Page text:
A lot of information has come in either by email or comments that have not been posted for good reasons. However, all those bits and pieces of information fill in some of the blanks we have in the posts and clarify other issues. I have made a compilation below:
Re the 1970/71 Chrysler, Plum Crazy/purple car:
Remember that no one saw this car and yes, it could have mistaken for blue or black because it was dark outside. There were paint chips found embedded in Karen’s sweater and coat. That’s why there has been a focus on such a car.
The Toronto Forensic Lab and Chrysler Canada determined that the paint chips were from this make models, year and colour of car. It was also determined that the paint chips were that of factory paint used at the Windsor Chrysler plant during these years (1970/1971.) So, the car could have been made and or imported to the USA but the OPP did not extend any inquiries into the USA. They also did not alert the USA border to what kind of car they were looking for.
Also, local police ignored the fact about kids racing in Sarnia and Port Huron over the weekends. Now how crucial do you think that was to Karen’s case? Perhaps the outcome would have been different if OPP would have alerted the USA authorities and the media to the year, make, model and colour of car they were looking for. Not doing that for one year provided some people with plenty of time to depose of the car involved, don’t you agree?
Re: did the OPP alert body shops and body repair shops:
There are different body repair shops in business in 1974 and no one from OPP ever interviewed them. One particular body shop stated he dealt a lot with muscle cars back in the 70’s. Another in Petrolia (where Karen was dumped) stated he was never interviewed either.
Re: factory paint or specialty paint:
Specialty paint jobs on vehicles outside of the years that the colour was designated by Chrysler, were called: Code 999 special ordered paint. Behind the front bumper would be “Code 999.” So, if in 1972, 1973, or 1974, I wanted a Chrysler car painted Plum Crazy (which was only offered in 1970 and 1971) I could order this at the time I ordered the car. This car would then be labeled Code 999 special order.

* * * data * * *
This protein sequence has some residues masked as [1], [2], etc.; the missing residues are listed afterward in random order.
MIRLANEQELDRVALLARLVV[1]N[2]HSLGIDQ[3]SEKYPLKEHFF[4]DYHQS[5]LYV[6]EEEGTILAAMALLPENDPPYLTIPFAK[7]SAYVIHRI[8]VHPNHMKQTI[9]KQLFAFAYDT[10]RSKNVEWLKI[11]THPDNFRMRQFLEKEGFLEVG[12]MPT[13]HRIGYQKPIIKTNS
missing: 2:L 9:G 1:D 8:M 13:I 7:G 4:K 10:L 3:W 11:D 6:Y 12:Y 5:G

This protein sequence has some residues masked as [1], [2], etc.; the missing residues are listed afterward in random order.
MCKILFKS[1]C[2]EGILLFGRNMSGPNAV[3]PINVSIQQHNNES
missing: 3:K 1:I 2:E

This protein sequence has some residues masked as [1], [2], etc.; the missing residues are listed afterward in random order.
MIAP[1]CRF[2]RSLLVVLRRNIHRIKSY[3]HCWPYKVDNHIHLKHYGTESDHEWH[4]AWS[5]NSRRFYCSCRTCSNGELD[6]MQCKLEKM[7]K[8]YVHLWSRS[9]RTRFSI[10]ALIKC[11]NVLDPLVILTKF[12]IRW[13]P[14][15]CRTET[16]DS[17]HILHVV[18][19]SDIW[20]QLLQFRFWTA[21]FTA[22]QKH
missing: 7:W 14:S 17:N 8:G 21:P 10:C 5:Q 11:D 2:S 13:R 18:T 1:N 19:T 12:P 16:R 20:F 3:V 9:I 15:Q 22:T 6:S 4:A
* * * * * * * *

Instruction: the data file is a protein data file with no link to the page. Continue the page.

The car is painted in this colour right at the plant so it is in fact “factory paint.” This is THE reason why those chips found on Karen should have been run through the RCMP Paint Chip Data Base to make sure OPP was looking for the right year car. What if the paint composition showed up another year car, up until 1974 of course? Those 1974 cars would have been released from the plant sometime late in 1973.
Re: Did Mr. Kells see the car or did he hear how many doors close?
There was a vehicle in front of the Kells’ family house around 5:30am, March 16, 1974. Mr. Kells heard a car running in front of his house. He’s on a country side road so it would be pitching dark out there and very quiet. The car turned its lights on just as Kells turned his porch light on and the car drove back towards where Karen’s body was found.
Re: was the original crime scene ever found?
No original crime scene was ever found, where Karen was killed.
Re: where any areas not searched?
The near-by Indian Reserve was not searched either. Burnt out cars were normal on the Reserve back in the 70’s.
Re: was a toxicology test performed on Karen’s body?
The toxicology test showed no drugs or alcohol in Karen’s body. There was also no food found in her stomach.
Re: were Karen’s hands bagged and examined during the autopsy?
Unknown, still digging. My guess? No.
Re: was there any indication that Karen put up a fierce fight and that in that fight, her jacket and shoes came off?
Karen had no defensive wounds. This could mean she was caught off guard and clubbed over the head which would be consistent with her head injuries or, she was rendered unconscious and thus unable to defend herself.
Re: Karen’s exact height and what platform shoes would have added
Maybe 2” to Karen’s height.
Re: Karen’s purse, was anything missing, and was the purse tested with modern technology?
The purse was re-examined in 2007. No prints were retrievable. The purse was laid out in a ditch under very moist and light snow conditions.
Don’t know if the sweater inside her purse was ever examined for trace evidence, still digging.Autopsy, Canada, Crime Scene, Cruelty, DNA, Evidence, Expert Testimony, Finger Printing, Forensics, Identification, Investigations Division, Karen Caughlin, Partial Finger Printing, Police, Sarnia, Unsolved Homicide, Victim, Witnesses